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Western Animation / The Wearing of the Grin

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"The Wearing of the Grin" is a Looney Tunes cartoon directed by Chuck Jones and written by Michael Maltese.

One night, Porky Pig is driving his car through rural Ireland in the rain when he comes across an old castle on top of a hill, where he decides to spend the night. He sees a sign telling him to beware of Leprechauns, which he dismisses as nonsense.

He goes inside where he's met by Seamus O'Toole, the castle caretaker, who agrees to set him up for the night. Once inside, Porky is knocked out cold, where he soon learns that the leprechauns are much more real than he thought.

The cartoon was released on July 14th, 1951.


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"The Wearing of the Grin" provides examples of:

  • Arbitrary Skepticism: Sure, Porky has hunted down the great Do-Do in Darkest Africa and seen ghosts. But leprechauns are just a "peasant myth".
  • Cool Hat: O'Pat is the Chief Leprechaun, as revealed by the big fancy hat he puts on, crowned by a large shamrock.
  • Cranial Eruption: Porky gets a few lumps on his head courtesy of O'Mike's shillelagh.
  • Dancing Pants: Porky manages to take off the Green Shoes, but they chase after him until they're back on.
  • Disney Acid Sequence: The scene after Porky puts on the green shoes features him lost in a Daliesque landscape full of Irish iconography.
  • Double Take: Porky sees "Seamus"' upper half asking if Porky's seen his lower half, to which "Sheamus" thanks him. Porky simply walks toward the bed, commenting on people not keeping track of their bodies, and then it clicks in his head what he saw, causing him to look back and see "Sheamus" standing next to his "lower half".
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  • Idiot Ball: While on the run from the Green Shoes and winded from being knocked to the ground, Porky sees a harp in front of him and starts yanking at the strings. It proceeds to shrink around his wrists, making impromptu handcuffs so he can't take off the Green Shoes the second time. Why he couldn't go around it is anyone's guess.
  • Involuntary Dance: The leprechauns sentence Porky to the wearing of the Green Shoes. Porky is dismissive at first, as the shoes actually look nice on him, but then the shoes start moving by themselves and force him to dance an Irish jig.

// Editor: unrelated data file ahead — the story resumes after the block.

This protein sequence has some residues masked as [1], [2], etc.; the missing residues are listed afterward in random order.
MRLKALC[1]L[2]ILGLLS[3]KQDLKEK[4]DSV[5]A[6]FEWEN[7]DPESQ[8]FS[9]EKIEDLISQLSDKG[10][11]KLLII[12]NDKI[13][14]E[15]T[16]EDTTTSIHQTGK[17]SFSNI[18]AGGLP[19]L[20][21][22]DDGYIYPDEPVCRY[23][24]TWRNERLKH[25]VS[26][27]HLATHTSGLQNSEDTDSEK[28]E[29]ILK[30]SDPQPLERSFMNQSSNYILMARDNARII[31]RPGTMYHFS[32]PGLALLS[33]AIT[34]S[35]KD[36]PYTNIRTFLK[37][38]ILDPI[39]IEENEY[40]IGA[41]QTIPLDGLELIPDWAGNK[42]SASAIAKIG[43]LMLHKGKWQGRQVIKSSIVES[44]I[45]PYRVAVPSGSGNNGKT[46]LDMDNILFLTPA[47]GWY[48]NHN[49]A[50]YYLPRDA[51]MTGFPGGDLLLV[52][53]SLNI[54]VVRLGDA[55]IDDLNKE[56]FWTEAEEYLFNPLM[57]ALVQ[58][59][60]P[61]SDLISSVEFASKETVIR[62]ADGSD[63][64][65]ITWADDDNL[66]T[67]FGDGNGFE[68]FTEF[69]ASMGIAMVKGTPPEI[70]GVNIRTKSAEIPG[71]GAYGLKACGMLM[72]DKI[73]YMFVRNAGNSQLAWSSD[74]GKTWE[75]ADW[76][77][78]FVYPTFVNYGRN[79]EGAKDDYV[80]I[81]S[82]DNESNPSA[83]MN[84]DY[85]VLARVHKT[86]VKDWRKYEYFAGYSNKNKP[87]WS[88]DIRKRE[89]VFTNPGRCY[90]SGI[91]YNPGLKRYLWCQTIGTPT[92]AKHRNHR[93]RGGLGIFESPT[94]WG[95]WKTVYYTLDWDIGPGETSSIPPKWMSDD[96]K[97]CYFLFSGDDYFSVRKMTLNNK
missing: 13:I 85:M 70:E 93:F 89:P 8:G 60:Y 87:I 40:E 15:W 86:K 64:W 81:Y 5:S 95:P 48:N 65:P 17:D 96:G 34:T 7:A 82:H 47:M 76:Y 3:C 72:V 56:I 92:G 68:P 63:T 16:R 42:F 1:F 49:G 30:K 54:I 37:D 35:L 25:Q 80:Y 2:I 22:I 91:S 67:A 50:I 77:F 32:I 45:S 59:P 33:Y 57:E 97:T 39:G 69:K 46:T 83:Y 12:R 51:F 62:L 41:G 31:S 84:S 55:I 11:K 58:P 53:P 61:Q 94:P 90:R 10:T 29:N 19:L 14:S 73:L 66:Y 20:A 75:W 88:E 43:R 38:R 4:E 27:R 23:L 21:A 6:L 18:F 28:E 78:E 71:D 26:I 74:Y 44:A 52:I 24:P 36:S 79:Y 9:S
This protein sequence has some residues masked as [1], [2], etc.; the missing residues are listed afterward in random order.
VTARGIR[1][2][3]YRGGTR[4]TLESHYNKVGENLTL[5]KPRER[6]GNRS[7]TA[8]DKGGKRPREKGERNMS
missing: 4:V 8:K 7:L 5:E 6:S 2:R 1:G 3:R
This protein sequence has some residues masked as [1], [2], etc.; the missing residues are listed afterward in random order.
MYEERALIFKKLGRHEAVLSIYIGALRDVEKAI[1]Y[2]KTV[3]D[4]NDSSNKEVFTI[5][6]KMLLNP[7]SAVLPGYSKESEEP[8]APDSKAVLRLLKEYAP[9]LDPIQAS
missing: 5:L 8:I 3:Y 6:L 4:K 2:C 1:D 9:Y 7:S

• Iris Out: A shamrock-shaped one at the end.
  • Jerkass Ball: Porky is a little more entitled in this short than usual, calling Seamus an ignorant peasant for believing in leprechauns when the latter warns him the castle is empty. The viewer is meant to not feel too sorry for him in the Kangaroo Court.
  • Kangaroo Court: Porky is put on trial for trying to steal the leprechauns' pot of gold, and immediately found guilty despite not even being aware that it existed.
  • Leprechaun: O'Pat and O'Mike are two leprechauns posing as a human.
  • Nice to the Waiter: Unusually for Porky Pig, he's not nice to Seamus when asking for a place to sleep for the night. While he offers to pay and speak with the manager, he shouts at him that leprechauns aren't real and bangs the door.
  • Not So Harmless Punishment: Porky at first thanks the leprechauns for sentencing him to the Green Shoes. He sincerely starts to say they're the nicest shoes he's ever worn. Then they start making him dance, and hunt him down after he takes them off.
  • Or Was It a Dream?: Porky is woken up by Seamus O'Toole, who convinces him that the whole business with leprechauns and green shoes was All Just a Dream. As Porky flees the castle, we see O'Pat and O'Mike shaking hands from underneath their costume.
  • Totem Pole Trench: Seamus O'Toole is actually O'Pat and O'Mike doing this to pass themselves off as a human.


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